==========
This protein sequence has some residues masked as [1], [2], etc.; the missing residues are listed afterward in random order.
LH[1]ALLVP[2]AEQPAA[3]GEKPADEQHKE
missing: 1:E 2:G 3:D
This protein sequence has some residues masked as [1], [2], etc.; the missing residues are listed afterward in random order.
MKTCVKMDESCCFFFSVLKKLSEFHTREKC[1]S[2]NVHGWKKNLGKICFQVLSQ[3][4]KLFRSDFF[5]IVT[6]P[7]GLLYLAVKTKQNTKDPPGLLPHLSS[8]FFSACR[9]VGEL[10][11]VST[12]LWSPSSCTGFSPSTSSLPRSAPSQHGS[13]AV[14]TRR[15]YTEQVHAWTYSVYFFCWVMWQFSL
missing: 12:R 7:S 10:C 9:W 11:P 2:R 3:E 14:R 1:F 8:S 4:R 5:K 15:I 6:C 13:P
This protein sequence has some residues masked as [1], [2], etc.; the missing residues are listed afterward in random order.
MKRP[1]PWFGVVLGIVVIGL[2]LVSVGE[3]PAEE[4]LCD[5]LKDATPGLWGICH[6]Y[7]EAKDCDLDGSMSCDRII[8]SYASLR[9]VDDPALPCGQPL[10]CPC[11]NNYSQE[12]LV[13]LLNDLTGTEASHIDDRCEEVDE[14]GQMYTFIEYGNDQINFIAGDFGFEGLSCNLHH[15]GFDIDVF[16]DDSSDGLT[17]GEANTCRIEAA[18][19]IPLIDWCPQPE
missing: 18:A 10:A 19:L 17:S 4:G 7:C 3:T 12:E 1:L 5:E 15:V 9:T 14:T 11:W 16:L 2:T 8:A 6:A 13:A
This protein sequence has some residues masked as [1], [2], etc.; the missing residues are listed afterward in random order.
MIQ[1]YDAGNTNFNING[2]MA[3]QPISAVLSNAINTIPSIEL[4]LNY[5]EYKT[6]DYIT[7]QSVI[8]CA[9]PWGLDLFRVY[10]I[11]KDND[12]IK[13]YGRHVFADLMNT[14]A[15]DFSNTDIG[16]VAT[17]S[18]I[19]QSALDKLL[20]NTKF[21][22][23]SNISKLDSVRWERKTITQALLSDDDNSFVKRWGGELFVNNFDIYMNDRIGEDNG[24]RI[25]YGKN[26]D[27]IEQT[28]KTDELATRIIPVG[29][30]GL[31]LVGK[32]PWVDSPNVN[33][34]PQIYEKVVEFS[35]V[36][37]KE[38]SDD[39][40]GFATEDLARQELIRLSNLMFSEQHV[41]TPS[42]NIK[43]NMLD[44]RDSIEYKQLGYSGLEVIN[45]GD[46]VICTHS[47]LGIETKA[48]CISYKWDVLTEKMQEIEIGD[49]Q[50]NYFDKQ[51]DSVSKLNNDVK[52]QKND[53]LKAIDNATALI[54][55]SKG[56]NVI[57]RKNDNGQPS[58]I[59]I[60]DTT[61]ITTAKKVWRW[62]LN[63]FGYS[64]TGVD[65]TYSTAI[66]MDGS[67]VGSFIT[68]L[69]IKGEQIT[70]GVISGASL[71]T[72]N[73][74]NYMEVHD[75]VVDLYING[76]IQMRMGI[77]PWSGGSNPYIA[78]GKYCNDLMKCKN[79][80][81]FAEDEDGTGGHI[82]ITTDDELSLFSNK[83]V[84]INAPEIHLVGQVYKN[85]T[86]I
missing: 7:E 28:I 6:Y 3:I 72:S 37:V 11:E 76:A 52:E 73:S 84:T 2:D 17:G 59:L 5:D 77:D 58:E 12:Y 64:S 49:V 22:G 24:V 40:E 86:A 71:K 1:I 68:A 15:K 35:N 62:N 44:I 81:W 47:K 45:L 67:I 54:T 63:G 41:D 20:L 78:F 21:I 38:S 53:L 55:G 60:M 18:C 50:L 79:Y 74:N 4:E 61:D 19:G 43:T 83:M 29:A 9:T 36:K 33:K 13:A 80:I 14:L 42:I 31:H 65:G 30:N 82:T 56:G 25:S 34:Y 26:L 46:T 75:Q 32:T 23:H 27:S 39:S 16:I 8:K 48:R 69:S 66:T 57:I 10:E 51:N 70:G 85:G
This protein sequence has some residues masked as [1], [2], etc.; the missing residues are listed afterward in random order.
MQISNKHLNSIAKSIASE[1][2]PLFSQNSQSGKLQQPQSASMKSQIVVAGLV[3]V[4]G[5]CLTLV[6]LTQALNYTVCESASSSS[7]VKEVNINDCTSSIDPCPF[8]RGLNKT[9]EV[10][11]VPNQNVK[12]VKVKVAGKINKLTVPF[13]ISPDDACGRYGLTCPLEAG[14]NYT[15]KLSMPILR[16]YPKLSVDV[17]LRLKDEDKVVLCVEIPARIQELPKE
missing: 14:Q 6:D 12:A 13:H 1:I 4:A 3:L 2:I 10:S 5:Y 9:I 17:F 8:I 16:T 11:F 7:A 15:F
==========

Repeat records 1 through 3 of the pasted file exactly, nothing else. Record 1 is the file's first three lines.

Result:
This protein sequence has some residues masked as [1], [2], etc.; the missing residues are listed afterward in random order.
LH[1]ALLVP[2]AEQPAA[3]GEKPADEQHKE
missing: 1:E 2:G 3:D
This protein sequence has some residues masked as [1], [2], etc.; the missing residues are listed afterward in random order.
MKTCVKMDESCCFFFSVLKKLSEFHTREKC[1]S[2]NVHGWKKNLGKICFQVLSQ[3][4]KLFRSDFF[5]IVT[6]P[7]GLLYLAVKTKQNTKDPPGLLPHLSS[8]FFSACR[9]VGEL[10][11]VST[12]LWSPSSCTGFSPSTSSLPRSAPSQHGS[13]AV[14]TRR[15]YTEQVHAWTYSVYFFCWVMWQFSL
missing: 12:R 7:S 10:C 9:W 11:P 2:R 3:E 14:R 1:F 8:S 4:R 5:K 15:I 6:C 13:P
This protein sequence has some residues masked as [1], [2], etc.; the missing residues are listed afterward in random order.
MKRP[1]PWFGVVLGIVVIGL[2]LVSVGE[3]PAEE[4]LCD[5]LKDATPGLWGICH[6]Y[7]EAKDCDLDGSMSCDRII[8]SYASLR[9]VDDPALPCGQPL[10]CPC[11]NNYSQE[12]LV[13]LLNDLTGTEASHIDDRCEEVDE[14]GQMYTFIEYGNDQINFIAGDFGFEGLSCNLHH[15]GFDIDVF[16]DDSSDGLT[17]GEANTCRIEAA[18][19]IPLIDWCPQPE
missing: 18:A 10:A 19:L 17:S 4:G 7:C 3:T 12:E 1:L 5:E 15:V 9:T 14:T 11:W 16:L 2:T 8:A 6:A 13:A